In the UK on Monday afternoon, England officials learned that their men would play their next two official matches. in an empty stadium, your fans banned due to violent misconduct, and before you leave because you suspect it is a soccer story, you should warn him that it is actually Tennessee soccer.
What happened Saturday night in Knoxville fell short of the level of calamity that unfolded in July at the Euro 2020 final at Wembley Stadium, when hundreds of ticketless fans slammed the gates and wrestled with security details. and police. However, that the Tennessee disaster toward the end of the Volunteers game against Ole Miss at Neyland Stadium spawned less carnage could only be down to poor marksmanship.
Among the hundreds of objects thrown by fans at Neyland Stadium onto the bench areas, the apron that surrounded the playing surface and the field itself was a golf ball, which landed at the feet of Ole Miss’s coach, Lane Kiffin.
MORE: What did UT fans throw at Lane Kiffin?
An event like this in various sports could lead, as England learned, to one or more future games being played “behind closed doors.” It happened with the Mexican men’s soccer team in a World Cup qualifying match against Jamaica as a result of regular instances of homophobic chanting by some of the team’s fans.
Although many college football games were played in empty stadiums in 2020 due to the COVID-19 pandemic, closing a stadium to fans as punishment for misbehavior is not something that happens in college football. That’s, at least in part, because sports departments rely heavily on income from home games in that sport to fund their operations.
However, it is something that should be taken into account if a school like UT had multiple such incidents.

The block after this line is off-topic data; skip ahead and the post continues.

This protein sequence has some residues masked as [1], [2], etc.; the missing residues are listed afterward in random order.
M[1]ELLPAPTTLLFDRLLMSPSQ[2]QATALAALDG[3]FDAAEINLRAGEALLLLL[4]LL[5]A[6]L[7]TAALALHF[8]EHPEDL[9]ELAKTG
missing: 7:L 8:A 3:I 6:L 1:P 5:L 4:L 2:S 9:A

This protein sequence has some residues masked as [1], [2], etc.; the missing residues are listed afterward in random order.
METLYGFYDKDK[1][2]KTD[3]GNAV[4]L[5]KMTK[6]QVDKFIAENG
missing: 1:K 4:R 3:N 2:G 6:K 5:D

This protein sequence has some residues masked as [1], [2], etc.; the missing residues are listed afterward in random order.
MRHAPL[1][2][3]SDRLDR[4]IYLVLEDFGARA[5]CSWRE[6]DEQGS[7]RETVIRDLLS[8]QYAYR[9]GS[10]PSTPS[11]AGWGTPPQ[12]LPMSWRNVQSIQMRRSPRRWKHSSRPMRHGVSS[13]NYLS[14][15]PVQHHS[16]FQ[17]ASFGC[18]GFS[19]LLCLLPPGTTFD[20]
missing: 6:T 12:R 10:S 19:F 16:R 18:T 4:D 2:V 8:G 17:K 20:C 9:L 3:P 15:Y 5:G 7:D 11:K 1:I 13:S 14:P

At some point earlier this week, the Southeastern Conference will almost certainly announce a fine against UT athletics for what happened during the Ole Miss game. Given that Kentucky was fined $ 250,000 for one round after the Wildcats’ Oct. 2 victory over Florida, Tennessee could be looking for a large number to punish ugly fan behavior. It could even be close to the equivalent of a “closed door” punishment.
MORE: SEC Issues Statement Hours After Ole Miss-Tennessee Game
Chancellor of the University of Tennessee Where Plowman told the Knoxville News-Sentinel The school is working with the police to identify fans who were throwing objects from the stands towards the end of the game. If fans are found to have been involved in this activity, they could lose the right to attend future games.
It might be an easier task to track down fans who weren’t.
Among the items thrown onto the field in the final minutes of the game: a mustard bottle, pizza boxes, water bottles, beer cans, drink glasses, and that golf ball that would have caused more damage if it had hit Kiffin, a Unpopular figure in Tennessee due to his shortened term as Vols head coach: in the face or skull.
Cheerleaders from both sides rushed out of the stadium to avoid the objects, some of them holding cheering signs above their heads like shields. The gang members were also evacuated and the Ole Miss team members left the bank area and moved to the field so that the objects would have a harder time reaching them. It was a terrible look for college athletics.
It didn’t help that Tennessee’s student section, which was reported to be the biggest source of disruptions, is located so close to the visitor bench. This is something that has been done over the years at various college sporting events and, in the 1990s, it became such a problem that a major college basketball conference ordered its members to move away sections of visiting bench students in basketball.
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Tennessee is studying the installation of cameras to monitor fan behavior. The university is obviously taking this event seriously. There were 18 arrests and 47 expulsions, according to the News-Sentinel, but it was obvious that many more people were involved.
Some of them will undoubtedly get away with participating in what happened on Saturday. That’s why it’s time for the SEC to at least warn Tennessee that a closed-door sanction is not out of the question.
That would be tough not only on the finances of the sports department, but also on those involved in out-of-control behavior and those who are not, which could lead them to be more vigilant in helping to identify those around them and who cross the line. in the future.
Eddie is an Australian news reporter with over 9 years in the industry and has published on Forbes and tech crunch.